I think as soon as you saw Lil’ Timmy Turbo Tax being mocked on Saturday Night Live (which politically I feel has been hee-sterical lately, something you haven’t been able to say aboot SNL since 1993), you knew the wheels were starting to come off. With two days, there were rumors that Steve Rattner was named “car czar” just in case Lil’ Timmy decided to “resign,” they would have someone in place.
While we like to have fun at Lil’ Timmy’s expense lately, he might not be the person to blame for what many consider to be a directionless economic policy (that even Dems like Robert Reich and Warren Buffett are starting to criticize). There is another official in the Obama Administration who might be MORE to blame than Triple-T.
That official? Barack Obama. So sayeth the always fair and balanced Byron York…
Signs of confusion are all around. First, the president hasn’t troubled himself to hire a team to work alongside Geithner at Treasury. There are normally eighteen high-ranking Department officials who have to be confirmed by the Senate, and Obama has nominated three — and none of them have even had hearings yet. “Geithner isn’t getting any support from the White House,” another clued-in GOP aide told me. “No one man can do this job. Where is everyone who is supposed to be helping?”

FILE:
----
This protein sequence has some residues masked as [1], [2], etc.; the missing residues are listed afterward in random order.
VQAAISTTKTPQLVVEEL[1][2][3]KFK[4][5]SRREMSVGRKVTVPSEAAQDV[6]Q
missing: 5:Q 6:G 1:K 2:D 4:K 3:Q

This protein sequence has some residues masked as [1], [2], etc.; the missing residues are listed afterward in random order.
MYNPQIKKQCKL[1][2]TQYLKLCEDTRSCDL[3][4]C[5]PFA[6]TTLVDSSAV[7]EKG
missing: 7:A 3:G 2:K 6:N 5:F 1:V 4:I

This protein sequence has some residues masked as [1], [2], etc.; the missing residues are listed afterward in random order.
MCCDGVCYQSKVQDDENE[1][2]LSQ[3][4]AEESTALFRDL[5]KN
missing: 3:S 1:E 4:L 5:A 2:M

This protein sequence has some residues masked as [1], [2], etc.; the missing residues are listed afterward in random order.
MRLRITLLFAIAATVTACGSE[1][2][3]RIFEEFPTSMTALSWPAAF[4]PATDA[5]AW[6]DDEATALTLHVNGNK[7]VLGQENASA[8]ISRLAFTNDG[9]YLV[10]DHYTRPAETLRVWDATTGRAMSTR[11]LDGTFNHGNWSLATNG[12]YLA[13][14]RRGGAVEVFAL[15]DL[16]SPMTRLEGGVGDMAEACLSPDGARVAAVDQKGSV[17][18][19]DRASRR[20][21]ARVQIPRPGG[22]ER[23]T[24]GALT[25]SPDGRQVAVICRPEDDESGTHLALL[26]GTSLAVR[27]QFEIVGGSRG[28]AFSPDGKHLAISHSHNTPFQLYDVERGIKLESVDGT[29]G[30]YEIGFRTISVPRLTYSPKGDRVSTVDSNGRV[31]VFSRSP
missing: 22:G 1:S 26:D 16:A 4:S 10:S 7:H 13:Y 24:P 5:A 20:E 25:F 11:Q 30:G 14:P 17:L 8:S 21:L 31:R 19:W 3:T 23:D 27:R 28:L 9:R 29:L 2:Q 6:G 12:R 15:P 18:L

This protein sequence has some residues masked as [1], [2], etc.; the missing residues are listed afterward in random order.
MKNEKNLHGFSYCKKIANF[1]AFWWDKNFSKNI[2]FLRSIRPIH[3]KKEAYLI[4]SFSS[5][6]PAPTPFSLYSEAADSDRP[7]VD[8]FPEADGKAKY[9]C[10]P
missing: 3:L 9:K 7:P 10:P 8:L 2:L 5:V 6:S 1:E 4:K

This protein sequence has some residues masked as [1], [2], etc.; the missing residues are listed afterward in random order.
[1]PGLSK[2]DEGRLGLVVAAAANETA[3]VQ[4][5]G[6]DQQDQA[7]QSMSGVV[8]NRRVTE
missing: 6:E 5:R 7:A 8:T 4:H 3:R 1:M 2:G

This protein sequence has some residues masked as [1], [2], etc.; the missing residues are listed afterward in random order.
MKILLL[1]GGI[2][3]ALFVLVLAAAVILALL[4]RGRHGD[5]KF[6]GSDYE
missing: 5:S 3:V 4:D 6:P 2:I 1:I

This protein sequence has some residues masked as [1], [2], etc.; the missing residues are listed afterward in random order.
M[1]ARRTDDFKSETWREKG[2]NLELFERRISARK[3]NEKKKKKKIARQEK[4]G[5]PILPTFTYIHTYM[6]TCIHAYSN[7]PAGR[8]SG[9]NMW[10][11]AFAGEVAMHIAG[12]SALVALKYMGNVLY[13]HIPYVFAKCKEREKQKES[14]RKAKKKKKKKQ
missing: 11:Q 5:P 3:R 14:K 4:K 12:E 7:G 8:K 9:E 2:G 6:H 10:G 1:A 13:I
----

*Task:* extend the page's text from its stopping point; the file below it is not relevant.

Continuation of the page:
Second, the administration is giving off signs of uncertainty about its own analysis of the crisis. The White House knows its forecasts of growth next year — when the administration predicts the economy will magically snap out of deep recession and resume robust growth — are too rosy. But they know they can’t rein in those forecasts, bring them more in line with the expert consensus, without blowing the president’s big-spending budget out of the water. So they stick to a less and less credible forecast.
Third, the White House even seems unsure of its much-touted $787 billion stimulus package. Do you remember how often President Obama said his plan will “create or save” four million jobs? Well, a group of economists sympathetic to Capitol Hill Democrats reportedly says the number might be significantly lower — maybe 2.5 million jobs.
In light of that, the president’s pledge to “save” jobs is looking fuzzier by the day. At a Senate hearing last week, Geithner hemmed and hawed when he was asked the simple question, “What’s a saved job?”
You can read the whole piece here. Where I think the biggest problem lies is that Obama chose Geithner, Larry Summers, and Peter Orszag to send the signal to Wall Street and the financial sector that the “dream team” was coming and we were all going to be ok.
Then the three of them go out to do interviews, and don’t exactly give off the vibe that they believe any of the words coming out of their mouth. That’s a problem.
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